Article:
Happening Today

Janey’s ceremonial swearing in, Governor’s Council, and more

— Acting Mayor of Boston Kim Janey ceremonially takes the oath of office as the first woman and first Black person to serve as the city’s mayor, with the oath administered by Supreme Judicial Court Chief Justice Kimberly Budd and with U.S. Rep. Ayanna Pressley attending, among others, Boston City Hall, 11:45 a.m.

— U.S. Sen. Ed Markey is the virtual speaker at the New England Council’s ‘Capitol Hill Report’ to talk about recent developments in Washington and his priorities for the 117th Congress, 1 p.m.

Governor’s Council interviews Gardner District Court Clerk Magistrate Whitney Brown, the governor’s nominee for a Westborough District Court judicial vacancy, 10 a.m.

— Gov. Charlie Baker is a guest on ‘Boston Public Radio,’’ WGBH 89.7 FM, 12 p.m.

Pioneer Institute and the Mass. High Tech Council host a virtual panel to discuss the graduated income tax proposal in Massachusetts and the impact of differential taxation on high earners in different states, 2 p.m.

For the most comprehensive list of calendar items, check out State House News Service’s Daily Advances (pay wall – free trial subscriptions available), as well as MassterList’s Beacon Hill Town Square below.

Today’s Stories

Reminder to readers: SHNS Coronavirus Tracker available for free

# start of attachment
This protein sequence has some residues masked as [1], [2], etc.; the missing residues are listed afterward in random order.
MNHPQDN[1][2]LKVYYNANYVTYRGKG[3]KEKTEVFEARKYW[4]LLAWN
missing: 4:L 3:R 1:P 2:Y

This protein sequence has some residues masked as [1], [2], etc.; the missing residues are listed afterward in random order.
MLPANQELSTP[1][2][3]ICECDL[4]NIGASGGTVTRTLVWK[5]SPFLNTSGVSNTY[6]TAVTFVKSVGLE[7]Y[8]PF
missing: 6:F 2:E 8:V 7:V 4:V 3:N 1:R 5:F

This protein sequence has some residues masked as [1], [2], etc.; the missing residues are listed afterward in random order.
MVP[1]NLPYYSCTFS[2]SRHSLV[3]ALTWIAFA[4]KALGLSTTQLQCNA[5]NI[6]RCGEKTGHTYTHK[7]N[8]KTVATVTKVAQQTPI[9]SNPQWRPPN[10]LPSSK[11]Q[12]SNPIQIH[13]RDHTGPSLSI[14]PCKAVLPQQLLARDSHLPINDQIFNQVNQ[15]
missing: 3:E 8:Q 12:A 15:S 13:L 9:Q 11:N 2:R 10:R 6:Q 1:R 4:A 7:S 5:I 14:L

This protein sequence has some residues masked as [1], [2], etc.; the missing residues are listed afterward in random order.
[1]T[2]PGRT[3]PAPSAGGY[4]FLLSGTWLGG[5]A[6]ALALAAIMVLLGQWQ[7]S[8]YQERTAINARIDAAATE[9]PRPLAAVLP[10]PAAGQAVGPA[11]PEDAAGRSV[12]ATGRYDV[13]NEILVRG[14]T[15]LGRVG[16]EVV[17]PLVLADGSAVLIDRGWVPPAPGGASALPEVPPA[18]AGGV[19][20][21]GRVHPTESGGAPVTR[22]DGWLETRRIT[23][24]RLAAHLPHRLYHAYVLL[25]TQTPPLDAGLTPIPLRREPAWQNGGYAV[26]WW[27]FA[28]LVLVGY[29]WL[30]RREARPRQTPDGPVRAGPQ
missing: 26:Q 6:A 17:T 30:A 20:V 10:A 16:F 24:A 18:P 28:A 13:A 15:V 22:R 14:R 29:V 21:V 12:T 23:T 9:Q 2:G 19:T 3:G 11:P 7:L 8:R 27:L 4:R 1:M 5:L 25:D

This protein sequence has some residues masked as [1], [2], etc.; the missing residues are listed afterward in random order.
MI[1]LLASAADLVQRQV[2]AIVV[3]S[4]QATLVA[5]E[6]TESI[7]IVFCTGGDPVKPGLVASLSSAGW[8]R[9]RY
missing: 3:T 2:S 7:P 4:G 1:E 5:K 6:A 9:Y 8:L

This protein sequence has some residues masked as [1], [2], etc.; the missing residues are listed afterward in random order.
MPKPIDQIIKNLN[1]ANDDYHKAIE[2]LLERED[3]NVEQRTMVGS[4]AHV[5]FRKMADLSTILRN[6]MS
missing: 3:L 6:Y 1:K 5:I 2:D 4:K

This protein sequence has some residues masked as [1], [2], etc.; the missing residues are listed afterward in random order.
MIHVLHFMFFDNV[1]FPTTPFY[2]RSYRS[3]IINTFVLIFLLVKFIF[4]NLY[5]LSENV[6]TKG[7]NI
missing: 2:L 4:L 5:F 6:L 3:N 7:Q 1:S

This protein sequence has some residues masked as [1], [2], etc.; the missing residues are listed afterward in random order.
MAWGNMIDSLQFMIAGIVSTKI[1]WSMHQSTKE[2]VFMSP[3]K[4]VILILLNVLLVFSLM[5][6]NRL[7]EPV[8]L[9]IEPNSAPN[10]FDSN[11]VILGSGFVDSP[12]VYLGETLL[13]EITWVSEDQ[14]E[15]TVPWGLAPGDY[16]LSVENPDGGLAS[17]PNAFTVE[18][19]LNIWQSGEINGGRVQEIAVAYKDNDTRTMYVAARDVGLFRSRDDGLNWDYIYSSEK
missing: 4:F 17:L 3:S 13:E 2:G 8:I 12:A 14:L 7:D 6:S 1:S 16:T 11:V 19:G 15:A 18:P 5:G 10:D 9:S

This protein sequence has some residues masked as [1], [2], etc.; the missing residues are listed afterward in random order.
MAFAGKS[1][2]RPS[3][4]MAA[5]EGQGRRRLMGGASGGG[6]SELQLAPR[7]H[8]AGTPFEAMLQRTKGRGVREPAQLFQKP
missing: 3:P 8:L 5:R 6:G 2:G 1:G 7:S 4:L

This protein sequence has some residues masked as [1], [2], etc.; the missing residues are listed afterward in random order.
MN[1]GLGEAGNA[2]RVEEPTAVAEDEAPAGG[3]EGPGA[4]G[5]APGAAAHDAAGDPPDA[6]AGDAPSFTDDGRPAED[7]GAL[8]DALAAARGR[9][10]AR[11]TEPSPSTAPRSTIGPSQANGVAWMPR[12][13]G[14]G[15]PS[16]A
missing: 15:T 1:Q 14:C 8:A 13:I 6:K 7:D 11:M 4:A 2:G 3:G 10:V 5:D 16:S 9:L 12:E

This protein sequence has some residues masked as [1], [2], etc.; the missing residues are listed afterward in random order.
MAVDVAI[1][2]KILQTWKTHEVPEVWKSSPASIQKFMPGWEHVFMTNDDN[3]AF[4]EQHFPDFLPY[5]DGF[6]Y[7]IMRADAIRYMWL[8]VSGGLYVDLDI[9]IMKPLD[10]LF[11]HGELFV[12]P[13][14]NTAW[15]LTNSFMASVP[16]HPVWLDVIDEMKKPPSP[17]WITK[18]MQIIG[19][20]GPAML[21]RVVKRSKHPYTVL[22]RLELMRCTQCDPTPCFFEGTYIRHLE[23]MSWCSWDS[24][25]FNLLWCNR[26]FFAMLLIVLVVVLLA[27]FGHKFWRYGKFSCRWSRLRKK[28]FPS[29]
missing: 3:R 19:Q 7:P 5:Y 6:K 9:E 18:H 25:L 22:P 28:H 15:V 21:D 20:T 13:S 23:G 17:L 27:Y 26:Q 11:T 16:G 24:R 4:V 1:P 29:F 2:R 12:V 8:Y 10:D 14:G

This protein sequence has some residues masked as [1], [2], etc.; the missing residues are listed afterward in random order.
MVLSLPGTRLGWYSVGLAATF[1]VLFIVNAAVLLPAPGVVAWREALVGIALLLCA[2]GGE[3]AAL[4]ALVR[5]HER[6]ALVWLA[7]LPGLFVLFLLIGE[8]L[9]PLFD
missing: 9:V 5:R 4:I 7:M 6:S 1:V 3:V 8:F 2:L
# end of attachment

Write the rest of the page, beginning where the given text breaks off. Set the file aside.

A reminder to our readers as the coronavirus crisis unfolds: The paywalled State House News Service, which produces MASSterList, is making its full Coronavirus Tracker available to the community for free on a daily basis each morning via ML. SHNS Coronavirus Tracker.

The coronavirus numbers: 20 new deaths, 16,578 total deaths, 1,476 new cases

CBS Boston has the latest coronavirus numbers for Massachusetts.

Janey’s first day: Is it too early to start asking if she’s running this fall?

Kim Janey spent her first full history-making day as acting mayor of Boston visiting the Charlestown school where she was bused during Boston’s turbulent desegregation days (Globe), pronouncing that fighting systemic racism and inequity are among her top priorities (WBUR) and saying the new normal is not the old normal in Boston (Herald).

But GBH’s Adam Reilly and CommonWealth’s Michael Jonas cut quickly to the topic on the minds of every political junkie in Boston: Is the city’s first female and Black chief executive running for election or not this fall? It’s only been one day, but, yes, she’s showing early signs that she’s off and running, up to and including referring herself as “mayor,” not “acting mayor.”

As for now former Mayor Marty Walsh? From CBS Boston: “‘It’s Bittersweet,’ Marty Walsh Heads To Washington To Start ‘New Challenge’ As Labor Secretary.”

Dozens of school districts seek waivers to delay April 5 in-person learning

There are two ways to look at this: an overwhelming majority of school districts are prepared to fully reopen elementary schools by the state-imposed deadline of April 5 but dozens of school districts are asking for waivers, including those in Boston and Worcester, the state’s largest and second largest school districts. The Globe’s James Vaznis and MassLive’s Melissa Hanson have more.

All in all, it looks like the state’s prodding is working – to an extent. Regarding prodding in general, from the Globe: “The state board of higher education is pushing community colleges to offer more in-person classes this fall.”